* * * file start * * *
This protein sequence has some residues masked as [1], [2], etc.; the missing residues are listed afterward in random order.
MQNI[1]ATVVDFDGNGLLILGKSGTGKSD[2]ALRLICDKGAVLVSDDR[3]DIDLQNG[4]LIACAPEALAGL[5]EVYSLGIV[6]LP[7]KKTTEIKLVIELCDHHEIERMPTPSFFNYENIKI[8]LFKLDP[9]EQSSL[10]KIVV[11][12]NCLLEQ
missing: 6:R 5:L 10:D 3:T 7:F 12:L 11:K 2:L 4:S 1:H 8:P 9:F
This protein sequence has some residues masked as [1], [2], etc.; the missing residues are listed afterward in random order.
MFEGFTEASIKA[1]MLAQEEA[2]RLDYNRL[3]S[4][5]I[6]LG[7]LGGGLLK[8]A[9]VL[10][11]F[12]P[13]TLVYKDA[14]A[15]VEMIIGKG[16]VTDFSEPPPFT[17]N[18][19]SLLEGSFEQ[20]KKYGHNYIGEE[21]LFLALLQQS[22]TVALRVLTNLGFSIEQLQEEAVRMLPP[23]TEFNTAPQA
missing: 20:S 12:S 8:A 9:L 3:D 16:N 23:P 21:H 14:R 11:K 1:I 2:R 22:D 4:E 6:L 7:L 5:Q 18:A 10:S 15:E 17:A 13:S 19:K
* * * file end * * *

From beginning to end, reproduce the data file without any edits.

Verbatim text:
This protein sequence has some residues masked as [1], [2], etc.; the missing residues are listed afterward in random order.
MQNI[1]ATVVDFDGNGLLILGKSGTGKSD[2]ALRLICDKGAVLVSDDR[3]DIDLQNG[4]LIACAPEALAGL[5]EVYSLGIV[6]LP[7]KKTTEIKLVIELCDHHEIERMPTPSFFNYENIKI[8]LFKLDP[9]EQSSL[10]KIVV[11][12]NCLLEQ
missing: 6:R 5:L 10:D 3:T 7:F 12:L 11:K 2:L 4:S 1:H 8:P 9:F
This protein sequence has some residues masked as [1], [2], etc.; the missing residues are listed afterward in random order.
MFEGFTEASIKA[1]MLAQEEA[2]RLDYNRL[3]S[4][5]I[6]LG[7]LGGGLLK[8]A[9]VL[10][11]F[12]P[13]TLVYKDA[14]A[15]VEMIIGKG[16]VTDFSEPPPFT[17]N[18][19]SLLEGSFEQ[20]KKYGHNYIGEE[21]LFLALLQQS[22]TVALRVLTNLGFSIEQLQEEAVRMLPP[23]TEFNTAPQA
missing: 20:S 12:S 8:A 9:L 3:D 16:N 23:P 21:H 14:R 11:K 1:I 2:R 22:D 4:E 6:L 7:L 5:Q 18:A 10:S 15:E 17:A 13:S 19:K